Memory & Cognition

, Volume 13, Issue 1, pp 45–49 | Cite as

Memory for faces: Are caricatures better than photographs?

  • Barbara Tversky
  • Daphna Baratz


Because photographs capture an individual at a moment in time, they contain fleeting features as well as more stable ones. Caricature line drawings, however, include stable features and emphasize distinctive ones. As such, caricatures are closer to schematic memory representations than are photographs. Three experiments using faces of public figures test the hypothesis that caricatures yield better performance than do photographs. Contrary to hypothesis, photographs lead to better performance than do line-drawing caricatures in three different tasks: name recall, face recognition, and name-face verification reaction time. Photographs are also rated as more characteristic or representative of their targets than are line-drawing caricatures.


Face Recognition Line Drawing Memory Representation Category Member Public Figure 
These keywords were added by machine and not by the authors. This process is experimental and the keywords may be updated as the learning algorithm improves.


  1. Attneave, F. (1954). Some informational aspects of visual perception.Psychological Review,61, 183–193.CrossRefPubMedGoogle Scholar
  2. Bahrick, H. P., &Boucher, B. (1968). Retention of visual and verbal codes of the same stimuli.Journal of Experimental Psychology,78, 417–422.CrossRefPubMedGoogle Scholar
  3. Bartlett, F. C. (1932).Remembering. Cambridge: Cambridge University Press.Google Scholar
  4. Biederman, I. (1981). On the semantics of a glance at a scene. In M. Kubovy & J. R. Pomerantz (Eds.),Perceptual organization. Hillsdale, NJ: Erlbaum.Google Scholar
  5. Gibson, E. J. (1969).Principles of perceptual learning and development. New York: Appleton-Century-Crofts.Google Scholar
  6. Goldman, M., &Hagen, M. A. (1978). The forms of caricature: Physiognomy and political bias.Studies on the Anthropology of Visual Communication,6, 30–36.CrossRefGoogle Scholar
  7. Hagen, M. A., &Perkins, D. (1983). A refutation of the hypothesis of the superfidelity of caricatures relative to photographs.Perception,12, 55–61.CrossRefPubMedGoogle Scholar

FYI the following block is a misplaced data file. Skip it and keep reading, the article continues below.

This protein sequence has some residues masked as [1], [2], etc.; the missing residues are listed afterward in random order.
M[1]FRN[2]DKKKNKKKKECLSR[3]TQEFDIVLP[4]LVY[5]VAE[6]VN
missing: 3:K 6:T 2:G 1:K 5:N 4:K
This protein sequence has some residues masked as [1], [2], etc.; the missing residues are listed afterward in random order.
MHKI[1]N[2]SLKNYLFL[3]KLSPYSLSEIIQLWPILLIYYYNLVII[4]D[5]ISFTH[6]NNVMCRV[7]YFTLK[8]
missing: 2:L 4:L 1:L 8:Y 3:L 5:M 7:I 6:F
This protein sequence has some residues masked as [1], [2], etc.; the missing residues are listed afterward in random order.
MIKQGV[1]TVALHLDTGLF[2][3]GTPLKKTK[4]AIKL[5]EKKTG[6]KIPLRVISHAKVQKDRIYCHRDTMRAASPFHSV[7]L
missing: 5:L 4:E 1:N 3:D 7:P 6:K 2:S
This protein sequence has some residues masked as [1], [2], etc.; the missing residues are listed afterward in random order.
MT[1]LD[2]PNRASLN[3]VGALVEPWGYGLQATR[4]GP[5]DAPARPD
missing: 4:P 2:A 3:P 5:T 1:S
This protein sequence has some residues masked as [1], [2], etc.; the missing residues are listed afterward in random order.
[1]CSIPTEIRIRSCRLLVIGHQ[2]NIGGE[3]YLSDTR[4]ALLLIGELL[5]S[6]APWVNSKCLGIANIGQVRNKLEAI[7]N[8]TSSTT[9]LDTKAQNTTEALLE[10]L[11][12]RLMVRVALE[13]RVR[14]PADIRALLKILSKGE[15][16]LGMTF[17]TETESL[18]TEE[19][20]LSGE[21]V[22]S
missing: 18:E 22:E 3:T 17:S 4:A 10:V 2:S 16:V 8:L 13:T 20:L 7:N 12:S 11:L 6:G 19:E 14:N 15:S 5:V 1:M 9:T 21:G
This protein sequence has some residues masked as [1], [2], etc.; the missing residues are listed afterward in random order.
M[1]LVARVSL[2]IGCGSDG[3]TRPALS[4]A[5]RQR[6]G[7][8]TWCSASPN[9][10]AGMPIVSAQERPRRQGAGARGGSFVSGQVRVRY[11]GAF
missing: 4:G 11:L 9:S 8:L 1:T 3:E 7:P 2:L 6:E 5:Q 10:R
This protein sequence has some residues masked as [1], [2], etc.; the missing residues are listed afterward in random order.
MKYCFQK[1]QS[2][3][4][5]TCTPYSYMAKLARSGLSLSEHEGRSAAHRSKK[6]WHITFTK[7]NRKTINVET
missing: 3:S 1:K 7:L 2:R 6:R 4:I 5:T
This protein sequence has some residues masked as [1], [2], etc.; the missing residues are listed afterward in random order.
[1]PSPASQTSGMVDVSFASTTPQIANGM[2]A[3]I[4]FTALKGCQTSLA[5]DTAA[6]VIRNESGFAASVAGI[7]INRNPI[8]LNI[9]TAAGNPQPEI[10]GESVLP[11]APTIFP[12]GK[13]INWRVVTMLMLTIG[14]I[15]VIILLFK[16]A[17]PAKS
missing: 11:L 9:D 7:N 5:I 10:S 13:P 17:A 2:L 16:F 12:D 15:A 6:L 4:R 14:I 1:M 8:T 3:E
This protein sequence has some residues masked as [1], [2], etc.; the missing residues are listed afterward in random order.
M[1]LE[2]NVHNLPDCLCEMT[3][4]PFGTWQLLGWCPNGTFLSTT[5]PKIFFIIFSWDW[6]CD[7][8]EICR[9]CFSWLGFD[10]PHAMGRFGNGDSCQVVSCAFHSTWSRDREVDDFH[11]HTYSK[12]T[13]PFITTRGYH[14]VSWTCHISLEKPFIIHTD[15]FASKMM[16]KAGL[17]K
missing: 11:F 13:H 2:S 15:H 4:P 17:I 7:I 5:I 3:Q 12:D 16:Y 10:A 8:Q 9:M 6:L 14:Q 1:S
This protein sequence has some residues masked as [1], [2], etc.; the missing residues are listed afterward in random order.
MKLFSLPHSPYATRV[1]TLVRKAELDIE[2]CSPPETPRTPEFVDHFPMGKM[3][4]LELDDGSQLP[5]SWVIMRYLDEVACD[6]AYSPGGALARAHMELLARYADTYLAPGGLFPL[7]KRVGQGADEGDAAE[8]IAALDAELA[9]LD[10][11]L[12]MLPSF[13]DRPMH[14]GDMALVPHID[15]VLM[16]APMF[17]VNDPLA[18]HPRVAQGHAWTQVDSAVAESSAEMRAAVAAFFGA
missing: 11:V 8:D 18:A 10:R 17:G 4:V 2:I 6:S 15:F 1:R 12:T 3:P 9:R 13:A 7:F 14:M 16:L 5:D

8. Kintsch, W. (1970). Models for free recall and recognition. In D. Norman (Ed.),Models of human memory. New York: Academic Press.Google Scholar
  9. Light, L. L., Kayra-Stuart, F., &Hollander, S. (1979). Recognition memory for typical and unusual faces.Journal of Experimental Psychology,5, 212–228.Google Scholar
  10. Loftus, G., &Bell, S. M. (1975). Two types of information in picture memory.Journal of Experimental Psychology: Human Learning and Memory,104, 103–113.CrossRefGoogle Scholar
  11. Minsky, M. (1975). A framework for representing knowledge. In P. H. Winston (Ed.),The psychology of computer vision. New York: McGraw-Hill.Google Scholar
  12. Nelson, T. O., Metzler, J., &Reed, D. A. (1974). Role of details in the long-term recognition of pictures and verbal descriptions.Journal of Experimental Psychology,102, 184–186.CrossRefPubMedGoogle Scholar
  13. Perkins, D. (1975). A definition of caricature and caricature and recognition.Studies in the Anthropology of Communication,2, 1–24.CrossRefGoogle Scholar
  14. Perkins, D. N., &Hagen, M. A. (1980). Convention, context, and caricature. In M. A. Hagen (Ed.),The perception of pictures: Vol. I. Alberti’s window: The projective model of pictorial information. New York: Academic Press.Google Scholar
  15. Posner, M. I., &Keele, S. W. (1968). On the genesis of abstract ideas.Journal of Experimental Psychology,77, 353–363.CrossRefPubMedGoogle Scholar
  16. Reed, S. K. (1973).Psychological processes in pattern recognition. New York: Academic Press.Google Scholar
  17. Rock, I., Halper, F., &Clayton, T. (1972). The perception and recognition of complex figures.Cognitive Psychology,3, 655–673.CrossRefGoogle Scholar
  18. Rosch, E. (1978). Principles of categorization. In E. Rosch & B. B. Lloyd (Eds.),Cognition and categorization. Hillsdale, NJ: Erlbaum.Google Scholar
  19. Rosch, E., &Mervis, C. (1975). Family resemblances: Studies in the internal structure of categories.Cognitive Psychology,7, 573–605.CrossRefGoogle Scholar
  20. Rosch, E., Mervis, C., Gray, W., Johnson, D., &Boyes-Braem, P. (1976). Basic objects in natural categories.Cognitive Psychology,6, 382–439.CrossRefGoogle Scholar
  21. Rumelhart, D. E. (1981). Schemata: The building blocks of cognition. In R. Spiro, B. Bruce, & W. Brewer (Eds.),Theoretical issues in reading comprehension. Hillsdale, NJ: Erlbaum.Google Scholar
  22. Ryan, T. A., &Schwartz, C. B. (1956). Speed of perception as a function of mode of representations.American Journal of Psychology,69, 60–69.CrossRefPubMedGoogle Scholar
  23. Tversky, B. (1973). Encoding processes in recognition and recall.Cognitive Psychology,5, 275–287.CrossRefGoogle Scholar
  24. Tversky, B. (1974). Eye fixations in prediction of recognition and recall.Memory & Cognition,2, 275–278.Google Scholar

Copyright information

© Psychonomic Society, Inc. 1985

Authors and Affiliations

  • Barbara Tversky
    • 1
  • Daphna Baratz
    • 1
  1. 1.Department of PsychologyStanford UniversityStanford

Personalised recommendations